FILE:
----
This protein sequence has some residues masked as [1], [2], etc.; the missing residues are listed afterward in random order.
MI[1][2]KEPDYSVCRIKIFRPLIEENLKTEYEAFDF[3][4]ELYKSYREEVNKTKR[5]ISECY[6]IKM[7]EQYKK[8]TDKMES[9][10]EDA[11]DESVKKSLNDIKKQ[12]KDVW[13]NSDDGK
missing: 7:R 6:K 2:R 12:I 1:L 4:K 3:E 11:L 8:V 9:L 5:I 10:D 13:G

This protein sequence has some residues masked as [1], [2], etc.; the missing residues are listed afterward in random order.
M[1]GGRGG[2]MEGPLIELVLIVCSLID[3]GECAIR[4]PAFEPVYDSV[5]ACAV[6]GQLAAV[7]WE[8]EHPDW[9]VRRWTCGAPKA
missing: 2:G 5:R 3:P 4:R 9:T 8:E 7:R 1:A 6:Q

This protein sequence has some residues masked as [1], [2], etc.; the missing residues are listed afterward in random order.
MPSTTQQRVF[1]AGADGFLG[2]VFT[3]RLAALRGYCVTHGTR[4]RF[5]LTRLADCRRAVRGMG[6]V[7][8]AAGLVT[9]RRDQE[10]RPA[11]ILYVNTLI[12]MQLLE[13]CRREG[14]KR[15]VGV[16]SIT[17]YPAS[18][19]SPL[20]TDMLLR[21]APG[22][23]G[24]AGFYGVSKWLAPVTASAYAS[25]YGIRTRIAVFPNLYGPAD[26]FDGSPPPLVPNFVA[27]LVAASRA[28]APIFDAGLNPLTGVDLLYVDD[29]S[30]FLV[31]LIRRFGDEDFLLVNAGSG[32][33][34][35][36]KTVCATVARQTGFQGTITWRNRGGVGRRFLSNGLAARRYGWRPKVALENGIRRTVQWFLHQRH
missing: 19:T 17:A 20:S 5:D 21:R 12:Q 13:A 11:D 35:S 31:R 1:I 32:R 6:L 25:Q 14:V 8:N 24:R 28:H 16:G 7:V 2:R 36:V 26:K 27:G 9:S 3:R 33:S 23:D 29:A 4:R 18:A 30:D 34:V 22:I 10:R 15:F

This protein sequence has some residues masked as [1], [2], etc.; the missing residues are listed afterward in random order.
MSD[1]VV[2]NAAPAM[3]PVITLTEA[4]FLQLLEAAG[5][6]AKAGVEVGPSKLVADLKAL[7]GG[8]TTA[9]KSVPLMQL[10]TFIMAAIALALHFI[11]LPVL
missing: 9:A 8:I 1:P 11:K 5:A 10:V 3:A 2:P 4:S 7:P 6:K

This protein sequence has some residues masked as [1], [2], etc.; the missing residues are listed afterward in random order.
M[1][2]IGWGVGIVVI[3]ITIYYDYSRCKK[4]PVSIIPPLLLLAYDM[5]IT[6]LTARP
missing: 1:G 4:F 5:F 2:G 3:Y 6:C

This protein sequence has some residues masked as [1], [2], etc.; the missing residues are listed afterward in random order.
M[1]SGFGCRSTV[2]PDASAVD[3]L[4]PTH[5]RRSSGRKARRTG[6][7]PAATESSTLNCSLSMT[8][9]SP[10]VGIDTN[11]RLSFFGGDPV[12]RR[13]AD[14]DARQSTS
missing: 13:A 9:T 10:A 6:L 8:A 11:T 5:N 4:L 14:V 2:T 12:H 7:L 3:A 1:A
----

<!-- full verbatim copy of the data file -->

This protein sequence has some residues masked as [1], [2], etc.; the missing residues are listed afterward in random order.
MI[1][2]KEPDYSVCRIKIFRPLIEENLKTEYEAFDF[3][4]ELYKSYREEVNKTKR[5]ISECY[6]IKM[7]EQYKK[8]TDKMES[9][10]EDA[11]DESVKKSLNDIKKQ[12]KDVW[13]NSDDGK
missing: 7:R 6:K 2:R 12:I 1:L 4:K 3:E 11:L 8:V 9:L 5:I 10:D 13:G

This protein sequence has some residues masked as [1], [2], etc.; the missing residues are listed afterward in random order.
M[1]GGRGG[2]MEGPLIELVLIVCSLID[3]GECAIR[4]PAFEPVYDSV[5]ACAV[6]GQLAAV[7]WE[8]EHPDW[9]VRRWTCGAPKA
missing: 2:G 5:R 3:P 4:R 9:T 8:E 7:R 1:A 6:Q

This protein sequence has some residues masked as [1], [2], etc.; the missing residues are listed afterward in random order.
MPSTTQQRVF[1]AGADGFLG[2]VFT[3]RLAALRGYCVTHGTR[4]RF[5]LTRLADCRRAVRGMG[6]V[7][8]AAGLVT[9]RRDQE[10]RPA[11]ILYVNTLI[12]MQLLE[13]CRREG[14]KR[15]VGV[16]SIT[17]YPAS[18][19]SPL[20]TDMLLR[21]APG[22][23]G[24]AGFYGVSKWLAPVTASAYAS[25]YGIRTRIAVFPNLYGPAD[26]FDGSPPPLVPNFVA[27]LVAASRA[28]APIFDAGLNPLTGVDLLYVDD[29]S[30]FLV[31]LIRRFGDEDFLLVNAGSG[32][33][34][35][36]KTVCATVARQTGFQGTITWRNRGGVGRRFLSNGLAARRYGWRPKVALENGIRRTVQWFLHQRH
missing: 19:T 17:A 20:S 5:D 21:R 12:Q 13:A 11:D 35:S 31:R 1:I 32:R 6:L 25:Q 14:V 8:N 24:R 28:H 16:G 7:V 2:R 36:V 26:K 27:G 9:S 3:R 33:S 23:D 29:A 4:R 18:A 30:D 34:V 22:I 10:R 15:F

This protein sequence has some residues masked as [1], [2], etc.; the missing residues are listed afterward in random order.
MSD[1]VV[2]NAAPAM[3]PVITLTEA[4]FLQLLEAAG[5][6]AKAGVEVGPSKLVADLKAL[7]GG[8]TTA[9]KSVPLMQL[10]TFIMAAIALALHFI[11]LPVL
missing: 9:A 8:I 1:P 11:K 5:A 10:V 3:A 2:P 4:S 7:P 6:K

This protein sequence has some residues masked as [1], [2], etc.; the missing residues are listed afterward in random order.
M[1][2]IGWGVGIVVI[3]ITIYYDYSRCKK[4]PVSIIPPLLLLAYDM[5]IT[6]LTARP
missing: 1:G 4:F 5:F 2:G 3:Y 6:C

This protein sequence has some residues masked as [1], [2], etc.; the missing residues are listed afterward in random order.
M[1]SGFGCRSTV[2]PDASAVD[3]L[4]PTH[5]RRSSGRKARRTG[6][7]PAATESSTLNCSLSMT[8][9]SP[10]VGIDTN[11]RLSFFGGDPV[12]RR[13]AD[14]DARQSTS
missing: 13:A 9:T 10:A 6:L 8:A 11:T 5:N 4:L 14:V 2:T 12:H 7:L 3:A 1:A